So being paid simply to put one's name on a research paper isn't a real problem in the world of Dr. Stossel, and there should be no concern with thinking that if someone pays for your meal, and is repeatedly allowed to do so, that you might be running into an ethical quandary. Dr. Stossel, being of Harvard, apparently thinks doctors are made of finer stuff and would NEVER be influenced by such things, in fact in his world it would seem that doctors are entitled to every freebie they can get because they would never be swayed by petty trifles like lunches, dinners, trips to the Bahamas ... hmmmm, we likely have to draw the line somewhere, but where oh where should it be? Well, no worry, doctors like Stossel aren't like us, they're special.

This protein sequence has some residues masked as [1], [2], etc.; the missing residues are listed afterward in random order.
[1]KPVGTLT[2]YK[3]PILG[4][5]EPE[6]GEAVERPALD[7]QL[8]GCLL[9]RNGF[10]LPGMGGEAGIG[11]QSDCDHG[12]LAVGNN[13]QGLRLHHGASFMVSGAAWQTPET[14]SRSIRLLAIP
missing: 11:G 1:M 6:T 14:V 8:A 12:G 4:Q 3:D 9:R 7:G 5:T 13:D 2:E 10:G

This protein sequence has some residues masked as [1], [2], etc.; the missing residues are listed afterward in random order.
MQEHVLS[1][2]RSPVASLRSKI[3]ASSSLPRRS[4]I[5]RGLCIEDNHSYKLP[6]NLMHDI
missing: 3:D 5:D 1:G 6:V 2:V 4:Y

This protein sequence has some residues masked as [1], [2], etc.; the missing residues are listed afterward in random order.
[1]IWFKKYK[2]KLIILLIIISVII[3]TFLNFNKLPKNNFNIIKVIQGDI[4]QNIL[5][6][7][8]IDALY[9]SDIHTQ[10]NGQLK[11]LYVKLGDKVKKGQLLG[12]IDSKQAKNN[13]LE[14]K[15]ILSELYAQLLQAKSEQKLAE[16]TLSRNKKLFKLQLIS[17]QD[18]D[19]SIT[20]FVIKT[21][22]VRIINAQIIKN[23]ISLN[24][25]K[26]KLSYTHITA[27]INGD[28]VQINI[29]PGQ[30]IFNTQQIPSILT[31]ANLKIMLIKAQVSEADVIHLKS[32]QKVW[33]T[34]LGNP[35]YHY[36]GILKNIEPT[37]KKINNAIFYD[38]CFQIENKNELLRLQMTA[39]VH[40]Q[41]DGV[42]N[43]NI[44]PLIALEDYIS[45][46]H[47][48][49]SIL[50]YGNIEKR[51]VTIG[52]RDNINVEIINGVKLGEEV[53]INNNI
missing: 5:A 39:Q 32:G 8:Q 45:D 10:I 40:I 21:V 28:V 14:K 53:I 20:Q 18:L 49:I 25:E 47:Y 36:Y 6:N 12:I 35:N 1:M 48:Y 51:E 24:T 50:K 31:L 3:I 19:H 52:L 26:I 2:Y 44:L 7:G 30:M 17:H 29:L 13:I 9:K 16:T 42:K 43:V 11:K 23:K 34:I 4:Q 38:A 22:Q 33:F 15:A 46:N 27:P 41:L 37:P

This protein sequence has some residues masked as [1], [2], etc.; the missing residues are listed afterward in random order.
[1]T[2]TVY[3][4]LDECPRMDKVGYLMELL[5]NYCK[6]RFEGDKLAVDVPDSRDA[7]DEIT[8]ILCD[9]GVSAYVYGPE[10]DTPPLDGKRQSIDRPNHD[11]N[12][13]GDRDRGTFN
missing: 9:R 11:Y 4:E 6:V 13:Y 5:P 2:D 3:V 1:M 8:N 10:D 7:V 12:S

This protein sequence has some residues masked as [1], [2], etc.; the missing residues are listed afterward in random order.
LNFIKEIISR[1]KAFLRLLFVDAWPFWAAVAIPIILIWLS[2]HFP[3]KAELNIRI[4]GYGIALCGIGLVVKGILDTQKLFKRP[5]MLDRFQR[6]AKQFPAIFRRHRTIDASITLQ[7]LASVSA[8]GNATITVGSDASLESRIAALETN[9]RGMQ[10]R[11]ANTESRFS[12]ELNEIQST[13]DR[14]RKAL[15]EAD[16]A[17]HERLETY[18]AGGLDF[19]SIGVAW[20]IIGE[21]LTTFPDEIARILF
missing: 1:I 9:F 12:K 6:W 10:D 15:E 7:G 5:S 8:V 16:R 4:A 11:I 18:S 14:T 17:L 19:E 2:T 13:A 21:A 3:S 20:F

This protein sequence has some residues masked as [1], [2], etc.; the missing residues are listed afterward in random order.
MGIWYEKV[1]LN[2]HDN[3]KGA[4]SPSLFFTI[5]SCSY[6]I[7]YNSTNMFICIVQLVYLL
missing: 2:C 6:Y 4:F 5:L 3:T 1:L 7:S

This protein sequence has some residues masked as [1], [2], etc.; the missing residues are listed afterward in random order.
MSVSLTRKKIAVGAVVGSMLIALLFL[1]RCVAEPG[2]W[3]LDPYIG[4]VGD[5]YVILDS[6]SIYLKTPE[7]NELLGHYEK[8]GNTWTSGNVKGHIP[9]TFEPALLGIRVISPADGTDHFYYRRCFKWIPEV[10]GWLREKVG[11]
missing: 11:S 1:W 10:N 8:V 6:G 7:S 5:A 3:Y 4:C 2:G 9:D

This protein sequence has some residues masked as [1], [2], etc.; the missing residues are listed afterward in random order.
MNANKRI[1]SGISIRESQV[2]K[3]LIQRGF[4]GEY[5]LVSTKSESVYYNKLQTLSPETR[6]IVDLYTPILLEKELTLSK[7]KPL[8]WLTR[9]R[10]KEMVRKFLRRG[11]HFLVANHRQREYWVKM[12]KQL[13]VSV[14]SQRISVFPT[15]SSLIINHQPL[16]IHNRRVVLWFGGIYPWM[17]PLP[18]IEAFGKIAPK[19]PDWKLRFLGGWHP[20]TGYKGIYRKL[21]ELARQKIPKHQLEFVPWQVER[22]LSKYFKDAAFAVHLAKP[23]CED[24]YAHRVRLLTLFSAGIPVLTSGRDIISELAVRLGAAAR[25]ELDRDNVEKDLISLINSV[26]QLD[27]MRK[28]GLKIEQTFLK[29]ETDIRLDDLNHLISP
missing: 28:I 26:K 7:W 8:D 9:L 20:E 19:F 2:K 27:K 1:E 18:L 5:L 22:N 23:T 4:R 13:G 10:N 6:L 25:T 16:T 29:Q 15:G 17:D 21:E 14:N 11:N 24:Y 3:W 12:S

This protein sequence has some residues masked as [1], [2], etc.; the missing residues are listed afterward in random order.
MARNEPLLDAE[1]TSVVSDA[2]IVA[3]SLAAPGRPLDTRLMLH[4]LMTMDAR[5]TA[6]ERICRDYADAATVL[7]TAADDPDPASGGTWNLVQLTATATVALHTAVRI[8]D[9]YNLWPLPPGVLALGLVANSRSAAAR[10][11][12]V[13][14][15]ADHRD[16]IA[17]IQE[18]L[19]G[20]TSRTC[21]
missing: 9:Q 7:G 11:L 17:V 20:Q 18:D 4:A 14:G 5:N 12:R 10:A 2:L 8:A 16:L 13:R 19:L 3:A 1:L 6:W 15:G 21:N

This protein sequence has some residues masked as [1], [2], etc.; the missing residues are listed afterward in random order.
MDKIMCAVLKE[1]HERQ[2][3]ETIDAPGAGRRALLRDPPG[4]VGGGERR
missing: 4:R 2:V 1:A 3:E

The idea isn't to keep doctors from making money, it's to make sure that any possible undo influence that may exist is clear and out in the open, which on its own sets a stage for conferring a doctor benefit of the doubt, unlike when some sort of possible COI is discovered later when an investigation into a drug, machine, or procedure is required due to death or harm. In addition, we get into a whole other area of concern and that's medical-focused companies, big Pharma, with their pretty faces that ply doctors with various freebies, surely not to unduly influence (cough, cough, and no, I'm ot being checked for a hernia as a write this), but rather to show some supplier/customer collegiality, or something like that.